The Florida Auditor General shows improving financial accounting for the state's 67 school districts in its newly released trend report.
The latest available information indicates that just one school district — Jefferson County — had a financial condition ratio below 3 percent. That district has since been taken over by a charter school operator.
In the past three years, five districts had a ratio below 3 percent. The average condition ratio, which indicates in part whether a district has adequate financial reserves, began to rise statewide after declining three consecutive years.
The audit report further shows that 42 districts had some deficiencies i their internal controls, down from 54 a year earlier. Most of the improvements came because of stronger accountability in dealing with virtual instruction.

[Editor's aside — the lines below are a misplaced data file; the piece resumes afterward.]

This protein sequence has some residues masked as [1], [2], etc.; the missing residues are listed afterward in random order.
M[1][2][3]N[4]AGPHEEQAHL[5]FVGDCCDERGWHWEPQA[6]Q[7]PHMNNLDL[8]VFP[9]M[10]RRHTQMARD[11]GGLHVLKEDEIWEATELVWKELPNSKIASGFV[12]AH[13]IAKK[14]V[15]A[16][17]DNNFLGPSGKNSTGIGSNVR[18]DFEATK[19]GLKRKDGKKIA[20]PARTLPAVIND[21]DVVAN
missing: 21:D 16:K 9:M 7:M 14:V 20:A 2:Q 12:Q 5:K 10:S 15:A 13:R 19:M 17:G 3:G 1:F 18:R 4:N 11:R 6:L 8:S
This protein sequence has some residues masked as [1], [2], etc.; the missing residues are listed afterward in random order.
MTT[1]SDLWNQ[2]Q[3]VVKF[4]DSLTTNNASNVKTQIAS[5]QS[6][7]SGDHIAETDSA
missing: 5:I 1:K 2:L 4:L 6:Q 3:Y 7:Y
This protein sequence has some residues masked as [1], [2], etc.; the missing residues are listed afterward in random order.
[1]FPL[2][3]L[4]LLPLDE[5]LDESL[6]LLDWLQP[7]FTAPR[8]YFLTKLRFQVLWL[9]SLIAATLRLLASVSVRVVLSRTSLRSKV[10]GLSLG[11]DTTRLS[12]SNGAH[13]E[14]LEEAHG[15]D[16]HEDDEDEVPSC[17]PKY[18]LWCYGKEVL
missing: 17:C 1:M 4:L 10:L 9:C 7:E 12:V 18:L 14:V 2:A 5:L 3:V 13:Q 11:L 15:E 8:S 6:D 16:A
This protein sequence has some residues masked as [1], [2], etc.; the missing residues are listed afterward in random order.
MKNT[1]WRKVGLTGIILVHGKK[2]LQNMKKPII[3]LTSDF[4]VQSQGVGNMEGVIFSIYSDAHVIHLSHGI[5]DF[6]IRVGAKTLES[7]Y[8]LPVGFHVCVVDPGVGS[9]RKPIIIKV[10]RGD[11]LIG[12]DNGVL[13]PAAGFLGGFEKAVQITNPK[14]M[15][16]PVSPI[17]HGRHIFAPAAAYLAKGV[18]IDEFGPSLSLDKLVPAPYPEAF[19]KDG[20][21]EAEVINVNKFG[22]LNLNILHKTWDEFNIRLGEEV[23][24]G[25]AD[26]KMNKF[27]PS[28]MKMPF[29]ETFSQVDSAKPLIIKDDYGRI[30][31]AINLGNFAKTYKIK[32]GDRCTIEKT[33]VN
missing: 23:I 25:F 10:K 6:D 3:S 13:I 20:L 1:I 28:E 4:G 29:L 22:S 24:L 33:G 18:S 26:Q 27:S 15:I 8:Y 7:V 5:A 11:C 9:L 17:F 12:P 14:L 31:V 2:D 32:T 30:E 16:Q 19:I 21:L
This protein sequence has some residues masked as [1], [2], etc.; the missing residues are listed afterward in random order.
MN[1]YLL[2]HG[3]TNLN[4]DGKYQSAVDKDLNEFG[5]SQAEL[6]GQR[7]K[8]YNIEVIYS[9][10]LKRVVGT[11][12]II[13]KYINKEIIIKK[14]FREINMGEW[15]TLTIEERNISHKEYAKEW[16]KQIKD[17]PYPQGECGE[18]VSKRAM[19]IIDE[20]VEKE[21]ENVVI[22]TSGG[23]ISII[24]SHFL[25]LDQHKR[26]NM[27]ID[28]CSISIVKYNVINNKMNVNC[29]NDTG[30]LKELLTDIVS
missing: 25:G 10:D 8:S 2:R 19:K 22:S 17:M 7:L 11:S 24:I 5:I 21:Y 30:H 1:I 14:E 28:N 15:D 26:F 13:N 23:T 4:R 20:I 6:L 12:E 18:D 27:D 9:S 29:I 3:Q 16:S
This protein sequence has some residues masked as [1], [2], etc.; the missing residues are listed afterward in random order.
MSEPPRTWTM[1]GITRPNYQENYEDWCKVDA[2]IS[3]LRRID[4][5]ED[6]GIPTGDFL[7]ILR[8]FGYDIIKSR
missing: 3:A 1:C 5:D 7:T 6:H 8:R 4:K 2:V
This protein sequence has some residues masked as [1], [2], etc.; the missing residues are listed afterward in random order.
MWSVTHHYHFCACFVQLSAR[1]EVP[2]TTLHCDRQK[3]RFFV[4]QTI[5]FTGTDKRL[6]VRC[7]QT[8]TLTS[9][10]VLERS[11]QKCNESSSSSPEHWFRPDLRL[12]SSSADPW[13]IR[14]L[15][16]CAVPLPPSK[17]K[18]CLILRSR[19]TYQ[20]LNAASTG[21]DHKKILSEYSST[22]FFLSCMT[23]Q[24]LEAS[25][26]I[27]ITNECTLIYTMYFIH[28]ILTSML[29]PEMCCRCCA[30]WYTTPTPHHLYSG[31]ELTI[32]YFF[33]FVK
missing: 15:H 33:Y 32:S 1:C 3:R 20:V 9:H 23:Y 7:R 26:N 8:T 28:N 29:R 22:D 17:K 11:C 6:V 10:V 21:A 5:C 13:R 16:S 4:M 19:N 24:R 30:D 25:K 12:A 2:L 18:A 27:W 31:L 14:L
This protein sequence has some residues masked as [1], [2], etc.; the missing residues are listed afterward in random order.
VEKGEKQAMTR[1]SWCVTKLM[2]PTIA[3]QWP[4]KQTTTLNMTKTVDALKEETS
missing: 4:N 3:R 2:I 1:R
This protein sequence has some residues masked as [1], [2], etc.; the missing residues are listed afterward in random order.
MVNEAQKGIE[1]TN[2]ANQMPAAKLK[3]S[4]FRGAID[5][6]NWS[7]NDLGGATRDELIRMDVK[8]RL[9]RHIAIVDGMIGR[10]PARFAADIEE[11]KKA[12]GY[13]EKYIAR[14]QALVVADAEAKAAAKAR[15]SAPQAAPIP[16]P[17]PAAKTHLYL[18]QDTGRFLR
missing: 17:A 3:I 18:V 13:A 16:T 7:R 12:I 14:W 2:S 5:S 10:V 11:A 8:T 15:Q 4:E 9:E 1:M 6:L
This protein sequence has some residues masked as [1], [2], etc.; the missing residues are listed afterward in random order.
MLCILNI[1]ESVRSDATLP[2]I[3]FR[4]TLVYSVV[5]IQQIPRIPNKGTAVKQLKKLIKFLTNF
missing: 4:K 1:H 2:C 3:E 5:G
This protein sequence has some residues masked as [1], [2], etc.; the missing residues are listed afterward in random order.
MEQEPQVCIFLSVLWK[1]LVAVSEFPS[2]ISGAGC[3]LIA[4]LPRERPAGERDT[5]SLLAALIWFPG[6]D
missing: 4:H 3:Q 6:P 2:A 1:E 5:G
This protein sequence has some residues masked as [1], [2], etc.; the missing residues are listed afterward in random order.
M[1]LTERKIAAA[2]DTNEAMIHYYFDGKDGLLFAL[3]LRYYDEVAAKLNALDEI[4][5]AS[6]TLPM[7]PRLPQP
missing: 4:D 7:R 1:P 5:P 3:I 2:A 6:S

Among the remaining issues, 11 districts had reporting problems related to the Best and Brightest teacher bonus. Three districts had not adopted state-required performance pay schedules. And two districts had not implemented state-mandated differentiated pay plans.
Three districts — Leon, Taylor and Jefferson — had material weaknesses reported.
The summary report also noted enrollment trends that affected school financing. It indicated that a dozen districts including Hillsborough and Pasco had experienced growth of at least 5 percent, and 1,000 students, between 2012 and 2016.
"Although these 12 school districts experienced an increase in FTE-based revenue due to increased enrollment, revenue increases can lag behind school district expenditures when staffing new schools and paying initial start-up costs," the report states. "Additionally, there is a risk that rapidly growing school districts may overestimate FTE when making FTE projections. FTE overestimates are not only costly when FTE-based revenues are adjusted (reduced), school districts may also have made costly hiring and other expenditure decisions based on the FTE projections."
At the same time, 20 districts experienced enrollment declines.